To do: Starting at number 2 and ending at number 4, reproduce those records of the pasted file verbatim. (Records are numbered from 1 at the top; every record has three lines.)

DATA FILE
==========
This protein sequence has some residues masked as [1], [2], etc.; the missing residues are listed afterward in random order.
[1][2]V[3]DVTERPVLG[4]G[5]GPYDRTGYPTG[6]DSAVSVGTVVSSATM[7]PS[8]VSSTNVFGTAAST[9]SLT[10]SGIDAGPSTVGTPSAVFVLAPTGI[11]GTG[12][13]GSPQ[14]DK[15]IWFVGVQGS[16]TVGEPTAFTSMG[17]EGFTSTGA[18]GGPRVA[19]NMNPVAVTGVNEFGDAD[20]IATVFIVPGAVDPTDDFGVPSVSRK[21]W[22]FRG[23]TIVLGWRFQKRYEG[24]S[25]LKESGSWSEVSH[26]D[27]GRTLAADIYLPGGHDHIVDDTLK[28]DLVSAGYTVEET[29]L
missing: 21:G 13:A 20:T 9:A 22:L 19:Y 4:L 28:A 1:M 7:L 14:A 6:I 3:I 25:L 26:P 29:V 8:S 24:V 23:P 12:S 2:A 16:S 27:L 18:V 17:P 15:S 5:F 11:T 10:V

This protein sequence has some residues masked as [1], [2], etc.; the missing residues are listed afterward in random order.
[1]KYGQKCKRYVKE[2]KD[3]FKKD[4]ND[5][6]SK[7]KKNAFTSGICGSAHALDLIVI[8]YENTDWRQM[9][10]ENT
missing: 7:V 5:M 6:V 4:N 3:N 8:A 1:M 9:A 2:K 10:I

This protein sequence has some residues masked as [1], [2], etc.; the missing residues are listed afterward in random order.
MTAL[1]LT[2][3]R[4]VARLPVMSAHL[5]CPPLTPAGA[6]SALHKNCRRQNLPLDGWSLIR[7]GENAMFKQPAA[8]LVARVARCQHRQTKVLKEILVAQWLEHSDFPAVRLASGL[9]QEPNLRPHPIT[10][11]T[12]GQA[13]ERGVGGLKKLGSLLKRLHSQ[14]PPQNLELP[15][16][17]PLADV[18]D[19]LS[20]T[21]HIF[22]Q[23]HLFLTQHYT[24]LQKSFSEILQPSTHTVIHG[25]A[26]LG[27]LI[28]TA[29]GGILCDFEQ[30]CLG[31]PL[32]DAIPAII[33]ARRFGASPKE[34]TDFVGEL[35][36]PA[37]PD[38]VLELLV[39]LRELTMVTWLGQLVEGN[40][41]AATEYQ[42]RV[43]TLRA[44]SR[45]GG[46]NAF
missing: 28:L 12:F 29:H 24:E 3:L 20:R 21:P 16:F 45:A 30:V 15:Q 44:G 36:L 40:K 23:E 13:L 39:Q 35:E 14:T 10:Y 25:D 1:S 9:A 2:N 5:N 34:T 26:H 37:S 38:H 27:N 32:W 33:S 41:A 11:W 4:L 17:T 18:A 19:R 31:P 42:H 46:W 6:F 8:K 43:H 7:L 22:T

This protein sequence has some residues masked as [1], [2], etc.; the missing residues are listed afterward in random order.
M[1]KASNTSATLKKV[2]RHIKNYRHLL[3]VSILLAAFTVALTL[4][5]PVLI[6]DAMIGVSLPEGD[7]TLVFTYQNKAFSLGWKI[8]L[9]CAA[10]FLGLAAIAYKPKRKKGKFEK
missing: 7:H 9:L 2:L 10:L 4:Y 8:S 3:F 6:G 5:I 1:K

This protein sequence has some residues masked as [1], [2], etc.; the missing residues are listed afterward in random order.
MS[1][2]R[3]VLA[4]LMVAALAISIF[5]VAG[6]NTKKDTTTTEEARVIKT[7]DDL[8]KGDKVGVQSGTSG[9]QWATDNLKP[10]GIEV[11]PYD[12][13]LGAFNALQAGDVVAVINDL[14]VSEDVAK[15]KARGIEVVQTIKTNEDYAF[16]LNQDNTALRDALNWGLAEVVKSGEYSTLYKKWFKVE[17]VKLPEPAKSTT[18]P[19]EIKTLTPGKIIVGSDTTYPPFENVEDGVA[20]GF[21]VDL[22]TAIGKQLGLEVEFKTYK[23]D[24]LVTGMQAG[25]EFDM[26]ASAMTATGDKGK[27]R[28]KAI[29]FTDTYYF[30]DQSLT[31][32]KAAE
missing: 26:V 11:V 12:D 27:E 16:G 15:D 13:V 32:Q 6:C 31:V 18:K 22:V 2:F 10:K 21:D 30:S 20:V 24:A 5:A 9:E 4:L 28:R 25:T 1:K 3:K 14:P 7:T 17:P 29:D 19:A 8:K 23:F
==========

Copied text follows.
This protein sequence has some residues masked as [1], [2], etc.; the missing residues are listed afterward in random order.
[1]KYGQKCKRYVKE[2]KD[3]FKKD[4]ND[5][6]SK[7]KKNAFTSGICGSAHALDLIVI[8]YENTDWRQM[9][10]ENT
missing: 7:V 5:M 6:V 4:N 3:N 8:A 1:M 9:A 2:K 10:I

This protein sequence has some residues masked as [1], [2], etc.; the missing residues are listed afterward in random order.
MTAL[1]LT[2][3]R[4]VARLPVMSAHL[5]CPPLTPAGA[6]SALHKNCRRQNLPLDGWSLIR[7]GENAMFKQPAA[8]LVARVARCQHRQTKVLKEILVAQWLEHSDFPAVRLASGL[9]QEPNLRPHPIT[10][11]T[12]GQA[13]ERGVGGLKKLGSLLKRLHSQ[14]PPQNLELP[15][16][17]PLADV[18]D[19]LS[20]T[21]HIF[22]Q[23]HLFLTQHYT[24]LQKSFSEILQPSTHTVIHG[25]A[26]LG[27]LI[28]TA[29]GGILCDFEQ[30]CLG[31]PL[32]DAIPAII[33]ARRFGASPKE[34]TDFVGEL[35][36]PA[37]PD[38]VLELLV[39]LRELTMVTWLGQLVEGN[40][41]AATEYQ[42]RV[43]TLRA[44]SR[45]GG[46]NAF
missing: 28:L 12:F 29:H 24:E 3:L 20:R 21:P 16:F 45:A 30:V 15:Q 44:G 36:L 40:K 23:E 13:L 39:Q 35:E 14:T 10:Y 25:D 1:S 9:A 2:N 5:N 34:T 26:H 37:S 38:H 27:N 32:W 33:S 41:A 11:W 4:L 17:T 18:A 19:R 31:P 42:H 46:W 6:F 8:K 43:H 7:L 22:T

This protein sequence has some residues masked as [1], [2], etc.; the missing residues are listed afterward in random order.
M[1]KASNTSATLKKV[2]RHIKNYRHLL[3]VSILLAAFTVALTL[4][5]PVLI[6]DAMIGVSLPEGD[7]TLVFTYQNKAFSLGWKI[8]L[9]CAA[10]FLGLAAIAYKPKRKKGKFEK
missing: 7:H 9:L 2:L 10:L 4:Y 8:S 3:F 6:G 5:I 1:K